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Tag: AdvenTale

Buri and the Winter dark

Buri took his wet boots off, climbed up on the stool by the fire, and hung them up to dry on the smoke rack.
“I hate this.”

“It will be better when snow comes,” his mother said. “Dryer and brighter, and the cold bites less.”
“Soon,” Buri nodded.

But no snow came. Every day Paws, the old cat, looked out the door at the grey and rain, and gave Buri a disapproving stare.

Then one night, Buri woke up with the cat sitting on his chest.
“Get dressed,” Paws hissed.
“Wha- why?”
“To find Winter.”

Announcing AdvenTale 2017

As is traditional, I will post a 25-part serial story, with a daily episode posted at 5pm GMT, in the run-up to Christmas. The episodes will be limited to 123 characters each, as they will be numbered and tagged with #AdvenTale (that’s the tradition, so I’ll stick with it despite having more characters on Twitter now). I hope you’ll enjoy it.

Unn and the cold fire

The fire had died when Unn woke; even the embers were gone. She found the flint and steel on the shelf and lit an oil lamp.

There was a patch of ice by the hearth, and hairy frost around the door. Unn sighed, put her coat on, and built a new fire.

“Not dead yet?” a voice called from the smoke-hole in the thatch.
Unn looked up, but only saw the dark sky.
“Who’s there?”

There was a rustle from above, then silence. Unn woke her father, who went out to check.
“Nobody, no footprints, nothing.”

Gry and the Mountain King

The Mountain King ruled the lands around his lonely mountain, everywhere his goblins and trolls could reach in darkness.

At times, Gry and the other children would look south to the mountain, scare each other with gruesome tales, and giggle.

The village was safe. The slow trolls could not reach it, not even in the longest night. But one day, Gry noticed something.

At noon, when the winter sun hung low over the mountain, the shadow cast on the plain seemed to reach closer than before.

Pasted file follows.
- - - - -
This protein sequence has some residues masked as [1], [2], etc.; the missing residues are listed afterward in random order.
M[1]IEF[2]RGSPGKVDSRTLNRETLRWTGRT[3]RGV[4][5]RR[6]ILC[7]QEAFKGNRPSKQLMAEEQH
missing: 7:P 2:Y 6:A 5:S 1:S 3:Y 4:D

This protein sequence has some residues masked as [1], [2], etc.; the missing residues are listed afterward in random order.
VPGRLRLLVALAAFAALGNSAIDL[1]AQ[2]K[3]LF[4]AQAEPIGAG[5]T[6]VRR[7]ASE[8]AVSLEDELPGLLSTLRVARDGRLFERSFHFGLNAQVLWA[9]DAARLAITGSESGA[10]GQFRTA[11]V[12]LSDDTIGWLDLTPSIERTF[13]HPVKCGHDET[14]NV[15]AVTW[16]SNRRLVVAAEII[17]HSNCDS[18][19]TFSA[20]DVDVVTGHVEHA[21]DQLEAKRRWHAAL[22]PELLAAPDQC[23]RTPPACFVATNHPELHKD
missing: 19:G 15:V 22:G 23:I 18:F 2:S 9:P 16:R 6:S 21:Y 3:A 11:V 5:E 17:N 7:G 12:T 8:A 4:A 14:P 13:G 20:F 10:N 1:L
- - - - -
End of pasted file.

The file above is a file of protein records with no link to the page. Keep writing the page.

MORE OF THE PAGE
Moa and the lost sun

Moa woke to mooing. She wrapped her blanket around her like a shawl, put her feet in her clogs, and went to milk the cows.

Life moves slowly in winter. Moa took the milk to the cold cellar and returned to bed, to wait for sunrise. It didn’t come.

The sky above the smoke hole in the thatch remained dark. Moa’s family would not wake from their sleep, despite her crying.

Moa dried her tears. Then she hung the lamp from the door on the billygoat’s horn, filled his panniers, and lead him east.

They made good progress through the snow. Soon they came to the bridge over the river.
“Hello,” Moa called. “Master Troll?”

The troll climbed up.
“Where’s the sun?” he said. “I can’t sleep in darkness.”
“I’ll find out,” Moa said. “Will you help?”

Tam and Lin and the Queen in the heart of the forest

They say that in the heart of the forest, there’s winter in the middle of summer. Tam went to see if the opposite was true.

He challenged the forest. His mighty sword vanquished his foes. A boy and his stick, leaving frosty nettles broken behind.

“Where to, soldier boy?” a magpie laughed.
Tam bowed. “To summer, sir.”
“Then march on, and get your warmth from the Queen.”

“Why the hurry?” a squirrel asked.
“I go to the Queen,” Tam said.
“Have a care, she’ll heed your words, not what you say.”

In the heart of the forest, Tam stepped off snow onto lush green moss. Leaving winter behind, he shivered, then marched on.